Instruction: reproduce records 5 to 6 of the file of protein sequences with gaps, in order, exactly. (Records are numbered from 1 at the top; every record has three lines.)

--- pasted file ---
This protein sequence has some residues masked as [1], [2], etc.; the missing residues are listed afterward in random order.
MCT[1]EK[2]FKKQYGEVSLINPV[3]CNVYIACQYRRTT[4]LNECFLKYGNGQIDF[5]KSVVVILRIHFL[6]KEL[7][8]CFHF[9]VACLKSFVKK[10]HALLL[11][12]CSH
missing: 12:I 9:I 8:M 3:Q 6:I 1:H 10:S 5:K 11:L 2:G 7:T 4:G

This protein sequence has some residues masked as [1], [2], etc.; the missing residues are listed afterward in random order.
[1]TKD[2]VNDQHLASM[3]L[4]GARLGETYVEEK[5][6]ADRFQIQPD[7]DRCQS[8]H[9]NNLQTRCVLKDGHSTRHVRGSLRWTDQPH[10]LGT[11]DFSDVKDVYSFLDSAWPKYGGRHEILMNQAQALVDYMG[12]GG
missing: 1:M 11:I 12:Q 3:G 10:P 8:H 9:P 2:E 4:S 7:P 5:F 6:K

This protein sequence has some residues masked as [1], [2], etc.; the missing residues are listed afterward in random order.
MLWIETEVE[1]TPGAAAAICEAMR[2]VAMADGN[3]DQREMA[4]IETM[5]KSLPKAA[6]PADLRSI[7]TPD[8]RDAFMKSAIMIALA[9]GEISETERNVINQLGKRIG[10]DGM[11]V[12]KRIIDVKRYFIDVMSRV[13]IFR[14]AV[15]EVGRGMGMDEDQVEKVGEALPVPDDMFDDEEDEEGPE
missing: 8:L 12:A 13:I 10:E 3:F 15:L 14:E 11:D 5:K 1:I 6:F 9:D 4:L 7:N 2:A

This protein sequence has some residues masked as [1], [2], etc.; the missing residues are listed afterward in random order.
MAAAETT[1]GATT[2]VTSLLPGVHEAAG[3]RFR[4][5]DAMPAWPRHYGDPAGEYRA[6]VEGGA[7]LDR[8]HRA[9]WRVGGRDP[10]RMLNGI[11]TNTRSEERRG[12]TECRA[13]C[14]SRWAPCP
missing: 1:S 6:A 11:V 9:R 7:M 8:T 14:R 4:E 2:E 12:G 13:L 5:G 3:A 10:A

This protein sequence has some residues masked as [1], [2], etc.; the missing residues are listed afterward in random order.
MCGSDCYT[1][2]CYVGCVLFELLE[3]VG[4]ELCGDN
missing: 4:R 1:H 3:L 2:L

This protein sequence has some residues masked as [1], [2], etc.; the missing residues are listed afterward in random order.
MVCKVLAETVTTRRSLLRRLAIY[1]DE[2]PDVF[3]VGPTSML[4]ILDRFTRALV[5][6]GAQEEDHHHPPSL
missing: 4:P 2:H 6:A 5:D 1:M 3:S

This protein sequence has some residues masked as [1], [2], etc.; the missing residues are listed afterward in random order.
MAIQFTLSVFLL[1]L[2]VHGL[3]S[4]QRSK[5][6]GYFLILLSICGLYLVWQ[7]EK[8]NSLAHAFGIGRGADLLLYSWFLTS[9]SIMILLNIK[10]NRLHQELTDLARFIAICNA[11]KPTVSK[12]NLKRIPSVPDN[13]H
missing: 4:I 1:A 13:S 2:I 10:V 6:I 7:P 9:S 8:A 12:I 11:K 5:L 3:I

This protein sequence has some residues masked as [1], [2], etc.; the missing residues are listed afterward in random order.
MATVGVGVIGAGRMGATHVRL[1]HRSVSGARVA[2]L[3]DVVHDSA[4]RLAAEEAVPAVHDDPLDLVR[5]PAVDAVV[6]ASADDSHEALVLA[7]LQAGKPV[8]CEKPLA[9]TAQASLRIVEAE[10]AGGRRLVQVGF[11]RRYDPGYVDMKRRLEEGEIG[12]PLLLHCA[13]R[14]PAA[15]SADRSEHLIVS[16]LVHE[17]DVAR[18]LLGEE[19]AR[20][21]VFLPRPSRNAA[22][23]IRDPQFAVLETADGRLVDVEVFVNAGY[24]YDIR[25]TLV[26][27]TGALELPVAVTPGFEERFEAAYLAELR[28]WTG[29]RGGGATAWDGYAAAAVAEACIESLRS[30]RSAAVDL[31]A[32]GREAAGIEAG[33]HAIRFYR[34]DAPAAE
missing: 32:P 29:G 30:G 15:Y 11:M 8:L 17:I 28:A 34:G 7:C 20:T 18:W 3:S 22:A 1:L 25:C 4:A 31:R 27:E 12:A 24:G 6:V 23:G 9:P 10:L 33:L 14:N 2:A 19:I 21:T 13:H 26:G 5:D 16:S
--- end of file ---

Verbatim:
This protein sequence has some residues masked as [1], [2], etc.; the missing residues are listed afterward in random order.
MCGSDCYT[1][2]CYVGCVLFELLE[3]VG[4]ELCGDN
missing: 4:R 1:H 3:L 2:L

This protein sequence has some residues masked as [1], [2], etc.; the missing residues are listed afterward in random order.
MVCKVLAETVTTRRSLLRRLAIY[1]DE[2]PDVF[3]VGPTSML[4]ILDRFTRALV[5][6]GAQEEDHHHPPSL
missing: 4:P 2:H 6:A 5:D 1:M 3:S